Robert F. Kennedy Jr. Unites Biden and Trump Voters in Arizona Through Shared Distrust: A Surprising Alliance Emerges in the Battleground State


AUGUSTA (AP) — Some people chose Donald Trump, while others chose Joe Biden. Before they heard Robert F. Kennedy Jr. on a podcast or YouTube video, some people had never been interested in politics.

There were a lot of different political views among the hundreds of people who gathered outside of a Phoenix wedding hall on Wednesday to hear Kennedy talk. The hall was tucked between a freeway, a railroad track, and a U-Haul rental center. They all had a deep-seated dislike of the government, the media, and especially the government. They also thought that Kennedy was the only politician who would tell them the truth.

Gilbert Limon, a 48-year-old pharmacist from Phoenix, said, “I like that he talks to us like adults.” “Mostly everything you need to know is told to you by him.” On the other hand, I think that some leaders only give you small pieces to try to fit their plans. “That’s enough for me.”

People don’t want a repeat between Biden and Trump, and third-party candidates like Kennedy or the No Labels movement, who are usually long shots, see an opening. Kennedy’s trip to a key swing state in 2024 shows how he could have an unpredictable effect on the next election. Friends of both Trump and Biden are worried that Kennedy’s independent run could take votes away from their candidate in the likely rematch in the general election next year.

Unless they are in the Republican or Democratic parties, candidates who are not in those parties don’t make a lot of noise. Third-party candidates, on the other hand, don’t usually have Kennedy’s famous last name or his large group of followers.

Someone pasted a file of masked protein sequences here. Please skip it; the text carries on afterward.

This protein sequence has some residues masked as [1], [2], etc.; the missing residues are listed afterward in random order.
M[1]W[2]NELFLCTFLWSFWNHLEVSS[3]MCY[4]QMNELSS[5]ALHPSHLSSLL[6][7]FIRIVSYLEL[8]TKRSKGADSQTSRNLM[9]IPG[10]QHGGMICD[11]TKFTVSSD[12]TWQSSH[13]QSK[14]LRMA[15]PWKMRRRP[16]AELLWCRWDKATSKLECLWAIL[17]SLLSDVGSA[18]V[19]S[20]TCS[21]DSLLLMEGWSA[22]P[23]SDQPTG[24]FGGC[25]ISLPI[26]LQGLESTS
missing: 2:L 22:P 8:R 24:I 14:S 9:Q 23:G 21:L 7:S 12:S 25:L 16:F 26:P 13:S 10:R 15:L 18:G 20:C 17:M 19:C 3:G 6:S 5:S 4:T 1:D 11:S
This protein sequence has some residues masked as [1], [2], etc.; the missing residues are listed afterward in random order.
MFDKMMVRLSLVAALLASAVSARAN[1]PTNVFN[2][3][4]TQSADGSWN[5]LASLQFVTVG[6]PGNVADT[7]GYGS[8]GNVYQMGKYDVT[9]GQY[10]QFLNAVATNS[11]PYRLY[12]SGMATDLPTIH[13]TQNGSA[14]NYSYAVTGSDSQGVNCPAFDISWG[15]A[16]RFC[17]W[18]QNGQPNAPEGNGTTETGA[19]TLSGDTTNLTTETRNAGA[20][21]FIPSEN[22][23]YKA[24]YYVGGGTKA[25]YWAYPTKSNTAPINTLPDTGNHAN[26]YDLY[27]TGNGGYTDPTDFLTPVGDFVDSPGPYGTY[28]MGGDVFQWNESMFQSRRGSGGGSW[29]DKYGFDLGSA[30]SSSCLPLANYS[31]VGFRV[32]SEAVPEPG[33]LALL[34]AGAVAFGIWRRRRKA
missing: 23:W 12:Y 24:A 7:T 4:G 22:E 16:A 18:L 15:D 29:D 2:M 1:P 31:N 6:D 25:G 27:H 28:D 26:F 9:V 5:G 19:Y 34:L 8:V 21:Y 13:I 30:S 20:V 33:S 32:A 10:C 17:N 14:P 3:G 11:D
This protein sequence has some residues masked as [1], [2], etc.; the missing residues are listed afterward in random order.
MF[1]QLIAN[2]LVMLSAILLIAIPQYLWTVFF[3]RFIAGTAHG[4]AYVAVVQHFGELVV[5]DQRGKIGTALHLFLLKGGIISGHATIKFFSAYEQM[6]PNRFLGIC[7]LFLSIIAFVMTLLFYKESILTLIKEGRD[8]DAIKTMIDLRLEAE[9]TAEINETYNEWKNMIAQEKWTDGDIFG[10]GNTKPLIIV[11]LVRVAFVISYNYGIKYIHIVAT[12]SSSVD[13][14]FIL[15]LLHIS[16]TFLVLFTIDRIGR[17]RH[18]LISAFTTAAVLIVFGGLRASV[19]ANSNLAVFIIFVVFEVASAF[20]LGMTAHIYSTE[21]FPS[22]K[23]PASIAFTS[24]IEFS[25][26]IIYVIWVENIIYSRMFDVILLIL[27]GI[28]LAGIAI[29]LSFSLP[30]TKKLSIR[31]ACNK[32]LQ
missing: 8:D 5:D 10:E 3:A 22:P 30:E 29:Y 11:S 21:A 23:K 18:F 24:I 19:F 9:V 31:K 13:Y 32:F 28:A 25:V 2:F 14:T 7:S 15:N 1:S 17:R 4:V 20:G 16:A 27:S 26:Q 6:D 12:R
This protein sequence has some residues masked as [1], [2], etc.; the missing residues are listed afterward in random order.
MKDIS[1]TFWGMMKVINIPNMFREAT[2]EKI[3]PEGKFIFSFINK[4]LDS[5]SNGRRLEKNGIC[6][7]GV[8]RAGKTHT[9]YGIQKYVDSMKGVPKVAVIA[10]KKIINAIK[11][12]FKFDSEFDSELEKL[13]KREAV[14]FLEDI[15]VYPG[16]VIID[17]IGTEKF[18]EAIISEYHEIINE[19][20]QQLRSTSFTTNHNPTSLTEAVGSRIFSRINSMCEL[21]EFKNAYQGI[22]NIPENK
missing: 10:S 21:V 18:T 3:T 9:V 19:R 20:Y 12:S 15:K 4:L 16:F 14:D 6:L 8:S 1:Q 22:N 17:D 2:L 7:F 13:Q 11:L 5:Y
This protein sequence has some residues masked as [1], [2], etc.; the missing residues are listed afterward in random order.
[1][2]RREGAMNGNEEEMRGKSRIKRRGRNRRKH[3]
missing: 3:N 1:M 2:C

Kennedy stopped in Phoenix as part of his hard work to get on the ballot as an independent candidate for president in 2024. He thinks that he will need to gather at least a million signatures from people all over the country in order to do this. His helpers mixed with the crowd as they filled out his requests to get into Arizona.

Independent and minor-party candidates have a hard time getting on the ballot because each state has its own rules about how to do it. Campaigns usually pay people to get signatures, and they need a lot of lawyers to fight against people who are trying to keep them off the ballot and to challenge the rules about who can get on the ballot.

A group called American Values 2024, which backs Kennedy, has promised to spend $15 million to help him get on the ballot in 10 states. After Kennedy sued, Utah’s lieutenant governor pushed back the date to qualify from January to March. This gave Kennedy a win in Utah.

His father was the attorney general for his uncle, President John F. Kennedy, making Kennedy part of one of the most famous families in the Democratic Party. But he’s become more close to the far right lately, where his ideas on conspiracies and being alone fit in well.

Enriqueta Porras, a doctor from Phoenix who is 52 years old, voted for Trump in 2020 and Hillary Clinton in 2016. She told me she’s not sure how to feel about the third-party question. She wants to support someone like Kennedy, but she also wants Biden to lose, so she might vote in a smart way.

But Porras said, “I don’t want to be that person. I feel like there’s a lot at stake, and that may just have to happen.”